David Fettes: Going against the crowd – and the best moment to press the button

Mar 25 2019

Wildlife photographer David Fettes joins David Oakes in this episode of Trees A Crowd

David Oakes

David Oakes


David Fettes


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About this episode:

David Fettes is technically a wildlife photographer but is far better described as a force – and primarily a part – of nature. Growing up in India and in England, surrounded by snakes, langur monkeys and even more baleful creatures, he has stretched the definition of “self-taught”. An initial career in curiosity led to a mandatory career in management and insurance, before he landed, feet-firm, in what proved to be his destined vocation. His work has featured in the Natural History Museum’s Wildlife Photographer of the Year exhibition and in magazines worldwide. In this in-depth conversation, he explains why he’s dedicated to educating children on where we fit into the ecosystem, argues that relying on technology has encouraged photographers to be “lazy”, and pleads for listeners to immerse themselves within other cultures, other species, and a more tolerant world to break down our woeful human misconceptions.


Main episode photo © David Fettes

David's thoughts:

I first met David at a 30th birthday party in Barnes – he was godfather to the 30 year old in question. David was joking that his wife would still be talking long after he’d said all his farewells, so was lingering a while to banter with me before heading off into the night. Needless to say, long after his wife had finished her goodbyes, David was still rabbiting on to me. A short while later, the birthdee’s wife suggested that David might make a suitable candidate for my upcoming podcast….

It’s worth noting at this point that many of my friends and family have recommended candidates for “Trees A Crowd-ing” – Auntie Rita who “has a lovely garden”, or the nextdoor neighbour “who does something with bees”. Subsequently I’m always a mite tentative when a recommendation comes in, and my vaguest of criteria for initial consideration has become, are they: (a) a person of note in so far as how they’re related to the Natural World, and; (b) are they fantastic to sit down with to talk to for an hour.

David already ticked box (b).

When I was informed that he had been a finalist at the Natural History Museum’s Wildlife Photographer of the Year, I made a mental tick in the “(a) box”, tried to suppress my glee, and politely asked if David and David could be introduced formally by email.



Prior to recording this interview I spoke with David on the phone about his life. After speaking for 45 minutes his life story had still only just reached his 40s and he was yet to head off on his first safari and yet to pick up a camera! Believe me when I say that the interview that you will hopefully now have listened to only scratches the surface of what he knows and cares about.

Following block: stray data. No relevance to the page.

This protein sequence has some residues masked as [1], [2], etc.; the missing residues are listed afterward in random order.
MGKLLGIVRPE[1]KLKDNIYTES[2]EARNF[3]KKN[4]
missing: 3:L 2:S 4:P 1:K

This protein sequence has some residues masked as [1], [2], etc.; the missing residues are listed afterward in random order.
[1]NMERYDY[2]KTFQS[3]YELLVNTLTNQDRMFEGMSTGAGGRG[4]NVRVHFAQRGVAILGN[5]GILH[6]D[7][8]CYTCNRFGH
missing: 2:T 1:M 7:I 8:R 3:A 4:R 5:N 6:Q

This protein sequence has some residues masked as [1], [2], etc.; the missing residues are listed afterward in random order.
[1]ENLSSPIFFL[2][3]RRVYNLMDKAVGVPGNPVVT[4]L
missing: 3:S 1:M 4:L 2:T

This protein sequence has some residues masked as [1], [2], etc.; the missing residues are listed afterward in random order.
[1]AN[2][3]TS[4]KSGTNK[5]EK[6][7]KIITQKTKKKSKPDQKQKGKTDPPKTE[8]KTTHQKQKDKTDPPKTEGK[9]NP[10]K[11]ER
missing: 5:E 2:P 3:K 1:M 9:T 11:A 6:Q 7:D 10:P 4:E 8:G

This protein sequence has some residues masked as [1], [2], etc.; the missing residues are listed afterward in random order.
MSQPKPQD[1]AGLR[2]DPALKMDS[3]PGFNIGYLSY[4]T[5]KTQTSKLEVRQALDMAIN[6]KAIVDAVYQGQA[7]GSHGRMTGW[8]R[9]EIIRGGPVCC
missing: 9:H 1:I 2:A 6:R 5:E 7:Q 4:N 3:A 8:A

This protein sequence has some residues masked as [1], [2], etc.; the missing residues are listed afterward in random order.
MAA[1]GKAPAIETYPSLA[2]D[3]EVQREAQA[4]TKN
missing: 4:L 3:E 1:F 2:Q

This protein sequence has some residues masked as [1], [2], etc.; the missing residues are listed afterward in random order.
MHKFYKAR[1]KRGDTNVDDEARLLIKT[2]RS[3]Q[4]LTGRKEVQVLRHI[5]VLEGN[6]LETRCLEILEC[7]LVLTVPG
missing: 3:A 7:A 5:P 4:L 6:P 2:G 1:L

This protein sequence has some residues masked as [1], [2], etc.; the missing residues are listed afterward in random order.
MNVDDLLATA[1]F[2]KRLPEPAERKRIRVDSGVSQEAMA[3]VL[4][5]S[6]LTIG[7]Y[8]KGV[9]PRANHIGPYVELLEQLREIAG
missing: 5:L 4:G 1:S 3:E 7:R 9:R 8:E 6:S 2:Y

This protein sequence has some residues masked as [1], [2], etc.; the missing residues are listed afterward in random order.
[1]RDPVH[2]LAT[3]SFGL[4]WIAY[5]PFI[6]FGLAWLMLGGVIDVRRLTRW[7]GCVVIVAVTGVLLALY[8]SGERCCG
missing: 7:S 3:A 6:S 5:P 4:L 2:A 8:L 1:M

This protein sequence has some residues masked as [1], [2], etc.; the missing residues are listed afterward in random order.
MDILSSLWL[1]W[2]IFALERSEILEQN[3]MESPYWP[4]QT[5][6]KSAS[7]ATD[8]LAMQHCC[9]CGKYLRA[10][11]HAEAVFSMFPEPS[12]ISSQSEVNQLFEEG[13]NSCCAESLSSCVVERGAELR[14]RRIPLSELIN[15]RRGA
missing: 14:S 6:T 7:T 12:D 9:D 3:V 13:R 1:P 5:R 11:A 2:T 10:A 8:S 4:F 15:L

For example – I wish I could have recorded David’s comments on Trophic Cascades – INCREDIBLE – I aim to interview a specialist on this subject at some point over this podcast’s lifespan, and draw you into the mysteries of our incredible and complex ecosystem.

Anyway, I’ll leave you for now with some words that David wrote to me following our recording:

When I do talks to children, and adults if they are still awake at the end of a talk, I always leave them with a saying of the Haida Indians (North West America) which, if you have not heard it before, is I think apposite to our conversation:

“We do not inherit the land from our ancestors,

We borrow it from our dependants.”


Post Script: Although I would hopefully be the first to correct my own mistakes, I wouldn’t normally highlight an error made by a guest on the show, especially when everything else they uttered was so mesmerisingly powerful and erudite. BUT… as it was a friend of David Fettes’ that brought it to his attention (and then to my attention), and that the truth underlying an incorrect assertion is so importantly harrowing, I thought I should include it here. (David – I still think you’re the bee’s knees, honest!) So, it is the Northern WHITE Rhino which is imminently about to die out. The last male, Sudan, failed to breed on Ol Pejeta Conservancy in Kenya. The population chart makes for very sad reading, from est. 3000 individuals in 1909 to only 2 (both female) in 2018…:

Many thanks to Toby Warren for highlighting this horrible reality. May we never stop learning from our mistakes.












ARTICLE – “The keeper of the last male northern white rhino”:



ARTICLE – “Sumatran tiger killed by potential mate on first meeting in London zoo”:








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